PDI Visual Resource Highlights How Proper Disinfection Can Reduce CLABSIs

PDI Visual Resource Highlights How Proper Disinfection Can Reduce CLABSIs

PDI, a leader in infection prevention products and solutions, has released an infographic that highlights the proper steps for disinfecting needleless access sites (i.e., needleless connectors, injection ports, and access ports) for vascular access and evidence based practices to help reduce the risk of contamination. This tool is part of a larger effort to raise awareness for central line-associated bloodstream infections (CLABSIs), and promote practices to improve patient outcomes and reduce costs.
  
In today's struggle with healthcare acquired infections, CLABSIs present one of the critical challenges for facilities and healthcare professionals.  There are an average of 250,000 CLABSIs in the United States each year, with reported mortality of 12 to 25 percent, according to the CDC (Vital Signs: Central Line-Associated Bloodstream Infections---United States, 2001, 2008, and 2009, US Centers for Disease Control and Prevention, 2011).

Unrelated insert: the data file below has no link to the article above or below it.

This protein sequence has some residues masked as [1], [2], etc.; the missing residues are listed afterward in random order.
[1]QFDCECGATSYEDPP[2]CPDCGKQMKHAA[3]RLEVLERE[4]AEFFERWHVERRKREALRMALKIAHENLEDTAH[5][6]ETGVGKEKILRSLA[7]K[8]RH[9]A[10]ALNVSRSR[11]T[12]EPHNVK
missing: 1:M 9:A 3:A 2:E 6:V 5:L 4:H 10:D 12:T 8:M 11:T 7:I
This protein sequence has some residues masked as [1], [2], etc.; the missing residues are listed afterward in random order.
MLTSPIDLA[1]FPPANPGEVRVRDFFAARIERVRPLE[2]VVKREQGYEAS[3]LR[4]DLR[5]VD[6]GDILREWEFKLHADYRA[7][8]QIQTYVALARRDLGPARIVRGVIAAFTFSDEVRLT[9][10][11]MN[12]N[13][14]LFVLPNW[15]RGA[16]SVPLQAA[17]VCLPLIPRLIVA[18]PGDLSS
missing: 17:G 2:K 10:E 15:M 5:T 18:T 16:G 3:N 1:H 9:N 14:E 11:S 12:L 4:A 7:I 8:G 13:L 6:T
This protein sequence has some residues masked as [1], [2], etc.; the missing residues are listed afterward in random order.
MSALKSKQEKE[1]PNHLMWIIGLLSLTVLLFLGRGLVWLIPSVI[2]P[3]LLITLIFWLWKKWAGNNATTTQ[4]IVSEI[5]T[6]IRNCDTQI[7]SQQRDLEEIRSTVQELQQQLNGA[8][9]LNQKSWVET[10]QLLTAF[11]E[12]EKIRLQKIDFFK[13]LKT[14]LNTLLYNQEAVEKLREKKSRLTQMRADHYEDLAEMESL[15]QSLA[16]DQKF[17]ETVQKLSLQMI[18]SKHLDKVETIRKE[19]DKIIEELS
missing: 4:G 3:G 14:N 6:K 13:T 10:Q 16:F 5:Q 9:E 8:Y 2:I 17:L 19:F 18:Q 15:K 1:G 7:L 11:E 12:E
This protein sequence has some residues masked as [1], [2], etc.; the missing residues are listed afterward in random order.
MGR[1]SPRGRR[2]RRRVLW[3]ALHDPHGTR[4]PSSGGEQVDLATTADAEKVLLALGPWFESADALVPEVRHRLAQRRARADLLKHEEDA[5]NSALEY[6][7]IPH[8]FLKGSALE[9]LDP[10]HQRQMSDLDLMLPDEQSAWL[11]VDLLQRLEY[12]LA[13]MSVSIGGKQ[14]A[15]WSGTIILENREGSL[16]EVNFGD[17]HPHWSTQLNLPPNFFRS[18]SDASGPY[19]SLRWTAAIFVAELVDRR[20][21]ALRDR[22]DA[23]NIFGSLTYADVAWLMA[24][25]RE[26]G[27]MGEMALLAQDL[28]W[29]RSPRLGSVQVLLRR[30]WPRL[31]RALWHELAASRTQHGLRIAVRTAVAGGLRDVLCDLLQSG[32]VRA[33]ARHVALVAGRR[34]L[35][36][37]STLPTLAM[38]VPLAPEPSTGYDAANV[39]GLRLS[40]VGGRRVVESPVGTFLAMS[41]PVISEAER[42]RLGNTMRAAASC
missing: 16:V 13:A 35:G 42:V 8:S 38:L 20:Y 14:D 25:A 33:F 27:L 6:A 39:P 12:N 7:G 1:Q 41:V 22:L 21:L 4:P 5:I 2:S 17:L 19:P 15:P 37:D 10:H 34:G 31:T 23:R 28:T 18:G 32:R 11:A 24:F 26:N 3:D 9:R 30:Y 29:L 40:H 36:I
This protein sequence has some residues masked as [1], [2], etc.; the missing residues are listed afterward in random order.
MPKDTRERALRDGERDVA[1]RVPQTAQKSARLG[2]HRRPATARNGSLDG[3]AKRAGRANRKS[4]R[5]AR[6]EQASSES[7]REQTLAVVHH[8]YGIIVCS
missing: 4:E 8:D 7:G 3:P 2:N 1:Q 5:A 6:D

The visual guide emphasizes the practical solutions for disinfection of needleless access sites to help reduce risk of contamination versus the incomplete solutions which do not fully address the scope of the practice issue. It also demonstrates the importance of using products that contain chlorhexidine gluconate/isopropyl alcohol for the disinfection of needleless access sites in an effort to reduce the number of contaminations. 
  
"While there are multiple ways a patient can get a central line-associated bloodstream infection, we do know that 12 percent are a result of needleless access site contamination," says Anne Pollak, senior product manager at PDI. "It's up to facilities to implement the best protocols to reduce the risk of infections for their patients and ultimately improve patient outcomes. Following these very practical solutions can go a long way in helping facilities keep their patients safe from CLABSIs. "
  
Source: PDI

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